Community

Bellevue and Dayton, KY students excel in Gateway program!

by Jennifer Sierra

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Dayton and Bellevue High schools have had 1 semester under their belts with sending their students to Gateway Community College to earn college credits for classes taken at the college while simultaneously earning credit for their high school classes. “After 1 semester, we are really, really proud of the results,” said Bellevue superintendent, Robb Smith. There were about 40 juniors and seniors that participated in the program from Bellevue and 12 from Dayton High School. 1 sophomore from Bellevue qualified to participate in the program and is doing very well. She took the ACT as a freshmen. “I have challenged her to become the first Bellevue student to graduate with an Associate’s degree,” Smith said. “We have structured our budget so that we can cover the cost of all of this, the transportation, the tuition, the books.”

Instead of taking a class at Bellevue or Dayton, these kids are able to earn dual credits for the class by taking it at Gateway. The kids take the bus or drive to Gateway’s campus in Covington and must arrive by 8:30 a.m. There is a study hall for an hour before class and then their college class starts at 9:30. They return to the high school in the afternoon and finish the day at high school. Some kids are going to take classes during the summer too. That is what the sophomore from Bellevue is planning on doing with the hopes of obtaining that Associate’s degree. “We are saving the local families money. The participating juniors are going to graduate with almost their whole freshmen year of college paid for. They can continue at Gateway or transfer those credits to the school of their choice.” By outsourcing the English III and IV classes, they didn’t have to fill those teaching positions, which saves Bellevue Independent School District money. Bellevue didn’t have to fill an English, Social Studies, or Math teaching position so there was no change in operating cost for the school. “We were just allocating money in a different way. We just redistributed money already in our budget.”

Dayton Independent Schools Superintendent, Jay Brewer said, “Gateway has been such a great partner to work with. Our staff continues to step up to get the kids over there. We bus the kids over there. Hopefully, 20 kids participate next year.” There is some positive peer pressure to get into this program. According to Jay Brewer, 2 of Dayton’s junior students didn’t reach the ACT benchmark at the end of their sophomore year to get into the program. It has now made those students work harder so they can participate in the program next semester. Superintendent Jay Brewer said, “There is a cultural shift with college expectations. We are getting kids ready for college as young as middle school with reading stamina, speed and comprehension..”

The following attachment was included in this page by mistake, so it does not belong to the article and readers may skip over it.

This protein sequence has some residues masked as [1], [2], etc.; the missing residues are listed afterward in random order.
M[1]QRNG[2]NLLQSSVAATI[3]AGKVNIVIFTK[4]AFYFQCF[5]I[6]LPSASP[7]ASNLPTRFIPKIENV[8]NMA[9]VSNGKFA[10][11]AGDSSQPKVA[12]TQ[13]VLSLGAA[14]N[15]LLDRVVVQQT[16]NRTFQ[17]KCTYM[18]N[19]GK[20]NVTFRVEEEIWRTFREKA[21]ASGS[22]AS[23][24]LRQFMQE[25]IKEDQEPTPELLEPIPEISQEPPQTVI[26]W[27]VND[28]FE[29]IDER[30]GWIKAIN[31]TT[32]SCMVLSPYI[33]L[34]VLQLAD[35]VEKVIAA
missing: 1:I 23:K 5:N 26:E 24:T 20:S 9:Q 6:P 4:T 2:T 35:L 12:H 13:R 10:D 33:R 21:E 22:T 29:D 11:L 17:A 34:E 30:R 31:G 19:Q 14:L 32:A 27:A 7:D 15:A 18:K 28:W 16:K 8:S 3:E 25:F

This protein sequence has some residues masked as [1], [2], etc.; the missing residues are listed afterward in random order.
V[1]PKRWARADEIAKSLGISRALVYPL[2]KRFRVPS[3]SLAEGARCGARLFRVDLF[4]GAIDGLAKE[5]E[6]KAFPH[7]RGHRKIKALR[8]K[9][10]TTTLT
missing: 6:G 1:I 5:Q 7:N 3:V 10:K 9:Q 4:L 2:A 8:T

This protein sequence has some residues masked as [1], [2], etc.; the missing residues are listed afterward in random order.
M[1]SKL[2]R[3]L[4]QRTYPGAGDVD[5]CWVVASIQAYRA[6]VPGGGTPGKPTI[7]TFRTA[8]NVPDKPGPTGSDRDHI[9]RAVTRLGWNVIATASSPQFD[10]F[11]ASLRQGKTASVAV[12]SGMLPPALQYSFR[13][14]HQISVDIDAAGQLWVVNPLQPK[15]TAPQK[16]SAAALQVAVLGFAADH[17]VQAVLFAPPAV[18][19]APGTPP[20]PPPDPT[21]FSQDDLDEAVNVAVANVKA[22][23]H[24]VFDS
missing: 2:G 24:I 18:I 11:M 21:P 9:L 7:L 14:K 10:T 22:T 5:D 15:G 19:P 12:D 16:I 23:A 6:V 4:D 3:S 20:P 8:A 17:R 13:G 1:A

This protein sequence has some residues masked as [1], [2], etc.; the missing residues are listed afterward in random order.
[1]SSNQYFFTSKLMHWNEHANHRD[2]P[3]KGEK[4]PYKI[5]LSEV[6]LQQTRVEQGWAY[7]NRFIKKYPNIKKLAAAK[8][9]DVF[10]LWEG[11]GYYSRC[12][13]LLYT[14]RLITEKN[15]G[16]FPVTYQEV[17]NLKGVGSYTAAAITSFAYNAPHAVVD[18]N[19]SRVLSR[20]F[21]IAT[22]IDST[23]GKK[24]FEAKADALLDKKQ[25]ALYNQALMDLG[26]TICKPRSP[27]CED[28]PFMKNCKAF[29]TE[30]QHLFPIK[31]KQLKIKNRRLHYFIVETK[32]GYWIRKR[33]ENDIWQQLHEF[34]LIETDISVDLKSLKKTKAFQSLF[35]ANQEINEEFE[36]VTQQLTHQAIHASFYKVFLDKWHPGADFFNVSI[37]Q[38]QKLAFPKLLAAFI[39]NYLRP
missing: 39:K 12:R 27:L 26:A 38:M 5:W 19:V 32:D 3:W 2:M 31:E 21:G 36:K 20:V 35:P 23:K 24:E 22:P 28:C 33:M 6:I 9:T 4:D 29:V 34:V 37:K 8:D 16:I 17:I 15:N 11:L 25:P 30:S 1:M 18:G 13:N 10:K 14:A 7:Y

The goal isn’t just to have these students earn college credits but acclimate them to what college classes are like and the higher expectations placed on them in college so they don’t have to go through the usual learning curve that can impact freshman college students negatively. “My number 1 goal is to create a culture where learning, knowledge, self-improvement and growth are important. Hopefully, we are sending a message to our kids that we believe in them and that knowledge is good.”

At the end of the first semester Bellevue had a “reflecting session” to ask the kids what they thought of the program and how the schools could improve on the program. One of the things discussed were the challenges the students had encountered during their time at Gateway. Superintendent Smith said, ‘The students weren’t used to the volume of work and the freedom to address that volume of work. The kids struggled a little with procrastinating. The other part we heard loud and clear was the ability to write. Many of our kids hadn’t been asked to write a 5 to 7 page paper on anything. Writing is a point of emphasis for us in our district.” In the end, the kids were really happy and felt better about themselves after going through this experience. “Many of them have become better at public speaking because of the classes they took. “After completing something of this magnitude, this has become a source of pride for many students,” stated Smith. “Looking at the 40 students that participated, only 1 doesn’t seem interested in going to college but we aren’t going to give up on that student.”

 

 

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